The next step for Target Malaria is research and analysis. According to Diabaté, the team plans to spend the next year working with information from this stress test. Then, they will continue to develop the malaria-squashing gene, as well as continue to build community relations. The remaining scientific research component should be completed in two to three years. However, because of developing community relationships and education processes, the group expects the mosquitoes equipped with the gene to be released in six or seven years.

Because of the nature of this project, Target Malaria has not been without criticism. Environmentalists warn of the dangers of tampering with an entire species of mosquito and the possibility of unforeseen consequences. According to Diabaté, the group understands this but also highlight the tremendous possibilities if the project is successful. There are 3,500 different species of mosquito in Africa and 850 in West Africa alone. Target Malaria is attacking one species of mosquito and possibly saving thousands, if not millions of lives from malaria in Burkina Faso and the rest of Africa. For Target Malaria, the risk is worth the reward.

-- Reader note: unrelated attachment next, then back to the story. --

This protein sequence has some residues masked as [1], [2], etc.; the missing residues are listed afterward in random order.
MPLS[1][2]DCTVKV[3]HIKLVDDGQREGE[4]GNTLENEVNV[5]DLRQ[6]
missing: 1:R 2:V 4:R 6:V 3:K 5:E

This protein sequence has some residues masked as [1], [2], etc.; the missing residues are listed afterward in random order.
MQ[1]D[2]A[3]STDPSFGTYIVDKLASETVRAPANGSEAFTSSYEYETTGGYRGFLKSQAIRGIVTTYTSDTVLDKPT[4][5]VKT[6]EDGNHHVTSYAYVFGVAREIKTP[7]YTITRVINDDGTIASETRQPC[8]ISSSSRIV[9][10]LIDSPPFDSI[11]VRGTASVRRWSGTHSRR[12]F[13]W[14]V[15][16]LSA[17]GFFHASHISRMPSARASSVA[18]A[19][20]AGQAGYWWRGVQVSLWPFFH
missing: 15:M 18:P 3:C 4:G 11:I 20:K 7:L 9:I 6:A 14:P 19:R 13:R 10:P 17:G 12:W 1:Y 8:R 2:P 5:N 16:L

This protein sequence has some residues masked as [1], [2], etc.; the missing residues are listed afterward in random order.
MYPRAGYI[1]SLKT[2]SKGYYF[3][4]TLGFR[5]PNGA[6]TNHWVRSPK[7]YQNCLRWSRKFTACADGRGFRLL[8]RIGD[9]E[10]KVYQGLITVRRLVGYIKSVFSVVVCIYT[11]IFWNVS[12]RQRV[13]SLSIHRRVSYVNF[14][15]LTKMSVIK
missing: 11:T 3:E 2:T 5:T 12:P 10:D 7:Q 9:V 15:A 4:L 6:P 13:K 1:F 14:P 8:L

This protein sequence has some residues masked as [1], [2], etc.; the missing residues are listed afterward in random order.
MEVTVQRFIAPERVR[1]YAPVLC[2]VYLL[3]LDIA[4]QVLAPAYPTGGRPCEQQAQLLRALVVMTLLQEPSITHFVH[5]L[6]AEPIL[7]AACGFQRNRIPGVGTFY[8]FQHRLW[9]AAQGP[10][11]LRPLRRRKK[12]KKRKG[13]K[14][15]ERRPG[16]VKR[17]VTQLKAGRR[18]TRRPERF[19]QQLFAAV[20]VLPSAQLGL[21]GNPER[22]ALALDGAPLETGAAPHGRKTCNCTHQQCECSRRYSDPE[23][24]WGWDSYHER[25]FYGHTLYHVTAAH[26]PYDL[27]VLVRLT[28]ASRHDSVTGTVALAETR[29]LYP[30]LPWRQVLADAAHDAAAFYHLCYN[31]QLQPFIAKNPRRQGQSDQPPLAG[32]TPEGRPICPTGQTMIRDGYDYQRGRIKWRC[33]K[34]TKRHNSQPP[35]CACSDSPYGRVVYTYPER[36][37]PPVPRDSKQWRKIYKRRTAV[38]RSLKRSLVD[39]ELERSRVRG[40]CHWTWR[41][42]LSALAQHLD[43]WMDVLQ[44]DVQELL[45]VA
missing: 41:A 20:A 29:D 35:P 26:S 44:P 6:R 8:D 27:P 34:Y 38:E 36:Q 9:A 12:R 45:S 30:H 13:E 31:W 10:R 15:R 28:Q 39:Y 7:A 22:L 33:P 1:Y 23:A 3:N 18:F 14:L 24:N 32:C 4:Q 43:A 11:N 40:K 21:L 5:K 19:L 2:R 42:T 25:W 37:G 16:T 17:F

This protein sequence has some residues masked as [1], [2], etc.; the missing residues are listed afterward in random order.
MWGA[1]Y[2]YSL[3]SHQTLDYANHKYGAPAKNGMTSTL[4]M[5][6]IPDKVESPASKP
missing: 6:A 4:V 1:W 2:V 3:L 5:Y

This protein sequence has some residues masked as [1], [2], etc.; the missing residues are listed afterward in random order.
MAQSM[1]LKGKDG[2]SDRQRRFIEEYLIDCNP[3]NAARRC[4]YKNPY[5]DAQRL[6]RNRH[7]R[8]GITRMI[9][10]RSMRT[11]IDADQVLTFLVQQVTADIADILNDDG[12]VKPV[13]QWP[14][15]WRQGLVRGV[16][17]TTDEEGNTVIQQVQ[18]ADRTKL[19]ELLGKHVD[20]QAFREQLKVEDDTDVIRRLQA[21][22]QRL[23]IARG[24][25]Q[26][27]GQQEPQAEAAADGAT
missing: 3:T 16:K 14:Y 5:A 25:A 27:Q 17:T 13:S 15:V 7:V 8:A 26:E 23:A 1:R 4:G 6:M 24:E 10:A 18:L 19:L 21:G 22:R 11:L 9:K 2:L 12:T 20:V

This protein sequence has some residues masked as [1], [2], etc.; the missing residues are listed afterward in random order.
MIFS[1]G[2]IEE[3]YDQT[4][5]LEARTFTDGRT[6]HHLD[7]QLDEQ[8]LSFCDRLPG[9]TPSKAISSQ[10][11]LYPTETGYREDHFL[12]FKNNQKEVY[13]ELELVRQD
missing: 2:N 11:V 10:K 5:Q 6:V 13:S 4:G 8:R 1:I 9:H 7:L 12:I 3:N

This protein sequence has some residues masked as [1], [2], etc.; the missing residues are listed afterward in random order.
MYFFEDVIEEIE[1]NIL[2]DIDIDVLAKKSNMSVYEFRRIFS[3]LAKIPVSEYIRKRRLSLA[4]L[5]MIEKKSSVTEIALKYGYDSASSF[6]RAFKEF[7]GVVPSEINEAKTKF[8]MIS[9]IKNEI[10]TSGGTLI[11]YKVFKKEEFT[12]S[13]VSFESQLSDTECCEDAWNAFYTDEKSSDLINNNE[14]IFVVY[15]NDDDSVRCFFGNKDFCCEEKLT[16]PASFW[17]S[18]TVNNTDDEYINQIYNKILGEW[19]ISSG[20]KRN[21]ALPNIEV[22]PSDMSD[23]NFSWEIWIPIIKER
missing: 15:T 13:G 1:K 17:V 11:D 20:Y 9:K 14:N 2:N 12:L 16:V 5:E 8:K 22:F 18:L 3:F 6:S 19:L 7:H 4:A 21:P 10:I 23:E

What is Target Malaria?

Target Malaria is a nonprofit research group that aims to develop and share technology for malaria control in Africa. The team’s vision is to create a world free of malaria. The team consists of scientists, stakeholder engagement teams, risk assessment teams and regulatory experts from Africa, Europe and North America. They operate from Burkina Faso, Mali and Uganda.

Diabaté himself is a native of Burkina Faso and is familiar with malaria after suffering through it himself. His wife, children and sibling have also suffered bouts with malaria as well. Malaria in Burkina Faso is a far too common issue for his family and millions of others.

The research Target Malaria is doing has the possibility of eradicating malaria. If successful, the genetically modified mosquitoes will replace the standard bed nets and medical treatments. These mosquitoes have the potential to change the lives of millions throughout Africa.

– Andrew Edwards
Photo: Wikimedia Commons